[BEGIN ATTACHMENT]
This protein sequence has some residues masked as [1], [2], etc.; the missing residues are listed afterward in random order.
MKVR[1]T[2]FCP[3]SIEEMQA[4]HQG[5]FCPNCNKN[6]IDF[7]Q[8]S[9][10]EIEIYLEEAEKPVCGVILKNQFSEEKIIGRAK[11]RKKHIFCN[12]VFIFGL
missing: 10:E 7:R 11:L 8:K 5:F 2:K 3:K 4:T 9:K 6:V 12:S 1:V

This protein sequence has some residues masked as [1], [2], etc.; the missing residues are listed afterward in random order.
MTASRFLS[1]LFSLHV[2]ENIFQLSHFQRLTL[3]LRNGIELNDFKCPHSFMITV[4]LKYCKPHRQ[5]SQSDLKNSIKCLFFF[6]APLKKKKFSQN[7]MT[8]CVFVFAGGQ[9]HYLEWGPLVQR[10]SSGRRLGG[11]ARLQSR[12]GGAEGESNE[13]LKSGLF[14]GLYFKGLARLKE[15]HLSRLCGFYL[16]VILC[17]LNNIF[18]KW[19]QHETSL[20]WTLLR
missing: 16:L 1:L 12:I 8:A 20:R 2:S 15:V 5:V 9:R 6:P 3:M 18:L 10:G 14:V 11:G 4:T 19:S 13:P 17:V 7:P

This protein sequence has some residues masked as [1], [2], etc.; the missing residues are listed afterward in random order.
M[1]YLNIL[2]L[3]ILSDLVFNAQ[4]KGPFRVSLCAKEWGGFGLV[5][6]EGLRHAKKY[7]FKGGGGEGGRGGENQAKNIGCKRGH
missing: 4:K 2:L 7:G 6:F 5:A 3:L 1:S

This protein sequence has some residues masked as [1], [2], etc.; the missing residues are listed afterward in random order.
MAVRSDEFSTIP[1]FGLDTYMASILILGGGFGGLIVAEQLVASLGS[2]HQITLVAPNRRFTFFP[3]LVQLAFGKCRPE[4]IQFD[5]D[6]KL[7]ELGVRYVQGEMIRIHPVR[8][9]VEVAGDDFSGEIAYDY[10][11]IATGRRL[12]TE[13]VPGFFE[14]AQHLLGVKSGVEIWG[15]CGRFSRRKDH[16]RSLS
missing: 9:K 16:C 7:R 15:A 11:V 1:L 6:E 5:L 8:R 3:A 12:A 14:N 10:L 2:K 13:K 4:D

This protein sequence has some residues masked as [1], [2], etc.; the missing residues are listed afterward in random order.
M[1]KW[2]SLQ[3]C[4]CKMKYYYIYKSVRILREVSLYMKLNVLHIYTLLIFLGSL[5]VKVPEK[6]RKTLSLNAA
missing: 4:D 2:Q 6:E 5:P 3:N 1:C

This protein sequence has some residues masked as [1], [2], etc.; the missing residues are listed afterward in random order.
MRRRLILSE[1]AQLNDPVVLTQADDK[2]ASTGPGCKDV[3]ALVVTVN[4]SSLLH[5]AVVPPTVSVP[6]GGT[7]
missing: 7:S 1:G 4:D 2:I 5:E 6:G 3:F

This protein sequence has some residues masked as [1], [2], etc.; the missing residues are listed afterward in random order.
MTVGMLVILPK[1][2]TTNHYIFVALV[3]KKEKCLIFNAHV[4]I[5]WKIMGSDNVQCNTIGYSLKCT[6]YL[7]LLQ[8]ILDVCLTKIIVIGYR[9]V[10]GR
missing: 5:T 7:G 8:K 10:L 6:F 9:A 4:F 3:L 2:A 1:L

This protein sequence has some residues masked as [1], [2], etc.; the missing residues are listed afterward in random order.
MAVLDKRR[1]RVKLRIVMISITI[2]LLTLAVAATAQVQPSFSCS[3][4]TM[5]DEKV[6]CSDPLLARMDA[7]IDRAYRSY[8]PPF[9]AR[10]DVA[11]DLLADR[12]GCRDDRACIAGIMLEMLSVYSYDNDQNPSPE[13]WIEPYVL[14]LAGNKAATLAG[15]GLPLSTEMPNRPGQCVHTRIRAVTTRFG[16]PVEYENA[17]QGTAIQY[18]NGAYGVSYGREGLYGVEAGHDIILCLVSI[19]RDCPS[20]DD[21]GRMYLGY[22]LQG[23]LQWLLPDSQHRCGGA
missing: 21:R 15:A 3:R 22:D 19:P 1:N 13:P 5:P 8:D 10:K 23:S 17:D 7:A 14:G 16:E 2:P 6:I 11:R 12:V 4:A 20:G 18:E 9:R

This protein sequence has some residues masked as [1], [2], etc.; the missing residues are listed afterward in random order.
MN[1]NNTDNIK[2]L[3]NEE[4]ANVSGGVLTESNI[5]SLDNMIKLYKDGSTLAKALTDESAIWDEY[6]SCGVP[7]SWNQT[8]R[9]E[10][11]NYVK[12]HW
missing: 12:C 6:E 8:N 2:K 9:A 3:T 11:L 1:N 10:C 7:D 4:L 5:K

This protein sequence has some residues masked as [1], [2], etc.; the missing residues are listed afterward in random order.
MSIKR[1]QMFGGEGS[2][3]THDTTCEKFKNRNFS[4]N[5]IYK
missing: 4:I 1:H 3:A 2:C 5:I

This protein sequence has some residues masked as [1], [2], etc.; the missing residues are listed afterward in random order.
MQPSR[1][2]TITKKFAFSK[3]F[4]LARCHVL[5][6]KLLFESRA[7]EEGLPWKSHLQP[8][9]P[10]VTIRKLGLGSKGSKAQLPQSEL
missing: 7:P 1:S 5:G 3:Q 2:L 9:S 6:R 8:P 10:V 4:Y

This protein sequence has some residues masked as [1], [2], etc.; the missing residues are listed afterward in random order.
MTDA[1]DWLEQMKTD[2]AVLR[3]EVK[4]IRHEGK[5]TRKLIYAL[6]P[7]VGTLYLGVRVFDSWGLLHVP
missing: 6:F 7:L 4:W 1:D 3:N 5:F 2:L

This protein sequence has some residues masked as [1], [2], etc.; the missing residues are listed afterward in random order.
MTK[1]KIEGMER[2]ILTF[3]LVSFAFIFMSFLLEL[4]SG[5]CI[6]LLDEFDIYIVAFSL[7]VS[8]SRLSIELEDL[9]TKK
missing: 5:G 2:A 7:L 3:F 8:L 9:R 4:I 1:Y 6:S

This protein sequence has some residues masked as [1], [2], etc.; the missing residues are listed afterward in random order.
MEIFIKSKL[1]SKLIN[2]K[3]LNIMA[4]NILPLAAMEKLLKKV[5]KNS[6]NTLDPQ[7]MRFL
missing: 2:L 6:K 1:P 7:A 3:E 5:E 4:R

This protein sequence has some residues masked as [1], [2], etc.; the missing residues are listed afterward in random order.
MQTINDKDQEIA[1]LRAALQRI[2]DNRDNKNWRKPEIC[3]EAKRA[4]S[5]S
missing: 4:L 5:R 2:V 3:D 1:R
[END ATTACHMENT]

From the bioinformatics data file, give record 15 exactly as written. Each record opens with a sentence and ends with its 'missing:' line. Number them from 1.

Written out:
This protein sequence has some residues masked as [1], [2], etc.; the missing residues are listed afterward in random order.
MQTINDKDQEIA[1]LRAALQRI[2]DNRDNKNWRKPEIC[3]EAKRA[4]S[5]S
missing: 4:L 5:R 2:V 3:D 1:R